The researchers are scheduled to introduce Geneva
during a peer-reviewed talk at the Association for Computing
Machinery's 26th Conference on Computer and Communications Security in
London on Thursday.
"With Geneva, we are, for the first time, at a
major advantage in the censorship arms race," said Dave Levin, an
assistant professor of computer science at the University of Maryland in
the US and senior author of the paper.
"Geneva represents the
first step toward a whole new arms race in which artificial intelligence
systems of censors and evaders compete with one another. Ultimately,
winning this race means bringing free speech and open communication to
millions of users around the world who currently don't have them," Levin
To demonstrate that Geneva worked in the real world
against undiscovered censorship strategies, the team ran Geneva on a
computer in China with an unmodified Google Chrome browser installed.
By deploying strategies identified by Geneva, the user was able to browse free of keyword censorship.
researchers also successfully evaded censorship in India, which blocks
forbidden URLs, and Kazakhstan, which was eavesdropping on certain
social media sites at the time, said a statement from the University of
All information on the Internet is broken into data packets by the sender's computer and reassembled by the receiving computer.
One prevalent form of Internet censorship works by monitoring the data packets sent during an Internet search.
censor blocks requests that either contain flagged keywords (such as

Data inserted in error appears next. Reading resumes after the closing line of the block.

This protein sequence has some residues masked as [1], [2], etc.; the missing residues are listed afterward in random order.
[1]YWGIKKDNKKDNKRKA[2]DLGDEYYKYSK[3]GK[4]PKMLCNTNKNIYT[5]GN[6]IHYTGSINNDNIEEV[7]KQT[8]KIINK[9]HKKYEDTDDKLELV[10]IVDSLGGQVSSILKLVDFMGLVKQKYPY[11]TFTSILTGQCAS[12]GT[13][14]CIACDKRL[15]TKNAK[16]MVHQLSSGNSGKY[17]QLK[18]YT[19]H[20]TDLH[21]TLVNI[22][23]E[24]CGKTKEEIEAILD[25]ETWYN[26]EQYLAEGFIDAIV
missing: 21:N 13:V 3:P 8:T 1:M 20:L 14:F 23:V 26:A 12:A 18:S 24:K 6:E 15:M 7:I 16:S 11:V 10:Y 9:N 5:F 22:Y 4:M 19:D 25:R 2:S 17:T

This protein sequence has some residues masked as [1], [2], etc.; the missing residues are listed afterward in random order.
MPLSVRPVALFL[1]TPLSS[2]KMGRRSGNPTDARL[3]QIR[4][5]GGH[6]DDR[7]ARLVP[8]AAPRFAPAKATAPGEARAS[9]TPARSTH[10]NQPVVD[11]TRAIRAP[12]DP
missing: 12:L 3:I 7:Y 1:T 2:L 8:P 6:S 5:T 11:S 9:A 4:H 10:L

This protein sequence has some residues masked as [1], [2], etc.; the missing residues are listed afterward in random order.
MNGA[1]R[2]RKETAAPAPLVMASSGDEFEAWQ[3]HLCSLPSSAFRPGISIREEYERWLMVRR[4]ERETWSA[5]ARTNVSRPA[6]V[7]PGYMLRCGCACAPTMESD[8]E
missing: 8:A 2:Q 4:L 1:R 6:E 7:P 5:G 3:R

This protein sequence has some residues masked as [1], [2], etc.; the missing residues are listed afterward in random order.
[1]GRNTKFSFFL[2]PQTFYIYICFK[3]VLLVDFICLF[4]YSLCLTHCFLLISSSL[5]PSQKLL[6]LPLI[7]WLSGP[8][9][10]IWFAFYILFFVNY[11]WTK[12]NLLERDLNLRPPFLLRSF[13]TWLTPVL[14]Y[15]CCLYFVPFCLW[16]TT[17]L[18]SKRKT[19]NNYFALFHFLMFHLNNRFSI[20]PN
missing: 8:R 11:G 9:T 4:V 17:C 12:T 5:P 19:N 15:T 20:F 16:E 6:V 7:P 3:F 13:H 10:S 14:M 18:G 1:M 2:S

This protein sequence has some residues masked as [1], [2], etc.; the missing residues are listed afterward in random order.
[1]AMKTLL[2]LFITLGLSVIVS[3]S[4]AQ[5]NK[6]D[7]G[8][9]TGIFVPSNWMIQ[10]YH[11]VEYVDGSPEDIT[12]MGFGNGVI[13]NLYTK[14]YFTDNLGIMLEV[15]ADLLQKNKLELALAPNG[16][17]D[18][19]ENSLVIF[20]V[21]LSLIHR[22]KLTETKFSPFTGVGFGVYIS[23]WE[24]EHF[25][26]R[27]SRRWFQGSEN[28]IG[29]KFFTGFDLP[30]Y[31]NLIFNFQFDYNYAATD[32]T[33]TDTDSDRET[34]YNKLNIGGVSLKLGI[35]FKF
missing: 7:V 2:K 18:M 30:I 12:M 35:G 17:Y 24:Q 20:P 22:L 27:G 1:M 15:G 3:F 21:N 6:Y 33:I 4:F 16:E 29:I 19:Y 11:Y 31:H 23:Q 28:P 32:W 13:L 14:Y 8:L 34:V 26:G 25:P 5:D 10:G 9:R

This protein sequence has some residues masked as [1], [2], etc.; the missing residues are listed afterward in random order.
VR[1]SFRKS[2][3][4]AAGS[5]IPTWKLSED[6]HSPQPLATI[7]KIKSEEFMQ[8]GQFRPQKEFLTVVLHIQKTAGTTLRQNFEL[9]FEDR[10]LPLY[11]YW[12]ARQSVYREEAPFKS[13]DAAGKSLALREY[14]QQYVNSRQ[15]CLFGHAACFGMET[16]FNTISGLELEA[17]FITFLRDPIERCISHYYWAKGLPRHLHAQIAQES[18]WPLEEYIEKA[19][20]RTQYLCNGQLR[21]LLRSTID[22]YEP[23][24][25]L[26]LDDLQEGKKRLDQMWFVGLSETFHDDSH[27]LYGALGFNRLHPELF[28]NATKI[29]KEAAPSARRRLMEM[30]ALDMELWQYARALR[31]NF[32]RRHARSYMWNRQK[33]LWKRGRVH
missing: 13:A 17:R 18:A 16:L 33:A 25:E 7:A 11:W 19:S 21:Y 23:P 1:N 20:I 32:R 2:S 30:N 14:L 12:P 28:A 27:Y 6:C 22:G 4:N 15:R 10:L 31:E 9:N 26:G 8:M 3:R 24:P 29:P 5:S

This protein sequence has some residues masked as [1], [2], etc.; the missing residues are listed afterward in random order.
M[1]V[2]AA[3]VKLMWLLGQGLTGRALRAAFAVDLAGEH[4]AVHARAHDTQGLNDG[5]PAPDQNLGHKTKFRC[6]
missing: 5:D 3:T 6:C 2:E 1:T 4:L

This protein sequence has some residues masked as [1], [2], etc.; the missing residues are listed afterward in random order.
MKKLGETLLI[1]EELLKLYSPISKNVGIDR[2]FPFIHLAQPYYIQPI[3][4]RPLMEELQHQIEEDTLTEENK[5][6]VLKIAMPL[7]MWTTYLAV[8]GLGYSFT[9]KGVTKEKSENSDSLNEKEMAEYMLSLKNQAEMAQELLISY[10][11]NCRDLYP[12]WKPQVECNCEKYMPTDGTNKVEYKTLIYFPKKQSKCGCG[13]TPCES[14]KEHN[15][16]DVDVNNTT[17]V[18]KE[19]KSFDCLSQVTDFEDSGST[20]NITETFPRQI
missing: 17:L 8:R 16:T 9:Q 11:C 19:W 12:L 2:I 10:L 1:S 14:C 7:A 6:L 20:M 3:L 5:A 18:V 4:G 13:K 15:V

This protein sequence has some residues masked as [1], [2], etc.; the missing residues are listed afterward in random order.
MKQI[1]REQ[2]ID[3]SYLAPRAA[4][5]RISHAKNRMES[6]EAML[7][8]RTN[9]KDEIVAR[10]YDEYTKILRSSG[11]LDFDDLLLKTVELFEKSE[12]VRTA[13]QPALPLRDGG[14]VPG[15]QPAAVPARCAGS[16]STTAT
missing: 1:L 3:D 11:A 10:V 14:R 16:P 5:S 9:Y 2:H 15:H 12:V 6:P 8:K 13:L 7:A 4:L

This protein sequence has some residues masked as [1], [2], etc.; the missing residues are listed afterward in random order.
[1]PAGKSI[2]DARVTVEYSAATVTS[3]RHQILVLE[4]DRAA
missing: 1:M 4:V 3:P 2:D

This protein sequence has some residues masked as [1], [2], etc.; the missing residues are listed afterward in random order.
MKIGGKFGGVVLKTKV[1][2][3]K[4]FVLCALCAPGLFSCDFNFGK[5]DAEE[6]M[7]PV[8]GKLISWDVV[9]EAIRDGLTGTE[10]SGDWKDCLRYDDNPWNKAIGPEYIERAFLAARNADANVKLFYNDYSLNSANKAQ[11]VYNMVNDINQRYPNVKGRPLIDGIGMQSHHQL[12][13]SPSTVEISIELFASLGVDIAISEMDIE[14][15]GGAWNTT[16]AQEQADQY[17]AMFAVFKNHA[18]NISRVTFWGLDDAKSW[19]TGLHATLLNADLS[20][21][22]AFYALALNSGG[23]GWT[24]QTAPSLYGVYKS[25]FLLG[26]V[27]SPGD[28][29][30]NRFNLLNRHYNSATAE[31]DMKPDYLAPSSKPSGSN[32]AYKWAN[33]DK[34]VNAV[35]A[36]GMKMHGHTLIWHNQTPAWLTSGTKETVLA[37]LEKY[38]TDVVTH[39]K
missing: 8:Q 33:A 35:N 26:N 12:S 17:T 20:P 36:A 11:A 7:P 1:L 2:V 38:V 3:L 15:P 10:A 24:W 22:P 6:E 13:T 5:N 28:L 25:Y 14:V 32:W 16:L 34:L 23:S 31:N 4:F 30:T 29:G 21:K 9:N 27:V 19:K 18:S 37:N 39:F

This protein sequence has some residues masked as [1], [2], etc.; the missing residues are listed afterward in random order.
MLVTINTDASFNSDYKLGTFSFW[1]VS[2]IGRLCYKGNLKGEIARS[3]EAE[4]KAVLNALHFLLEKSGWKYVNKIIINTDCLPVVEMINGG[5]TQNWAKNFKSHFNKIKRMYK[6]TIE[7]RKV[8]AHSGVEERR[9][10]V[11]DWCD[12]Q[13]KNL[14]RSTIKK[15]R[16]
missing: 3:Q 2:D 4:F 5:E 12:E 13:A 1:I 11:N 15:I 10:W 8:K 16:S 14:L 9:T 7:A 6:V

"Tiananmen Square" in China) or prohibited domain names (such as
"Wikipedia" in many countries).
When Geneva is running on a
computer that is sending out web requests through a censor, it modifies
how data is broken up and sent, so that the censor does not recognise
forbidden content or is unable to censor the connection.
a genetic algorithm, Geneva is a biologically inspired type of AI that
Levin and his team developed to work in the background as a user browses
the web from a standard Internet browser.
systems, Geneva forms sets of instructions from genetic building blocks.
But rather than using DNA as building blocks, Geneva uses small pieces
Individually, the bits of code do very little, but when
composed into instructions, they can perform sophisticated evasion
strategies for breaking up, arranging or sending data packets.
tool evolves its genetic code through successive attempts (or
generations). With each generation, Geneva keeps the instructions that
work best at evading censorship and kicks out the rest.
mutates and cross breeds its strategies by randomly removing
instructions, adding new instructions, or combining successful
instructions and testing the strategy again.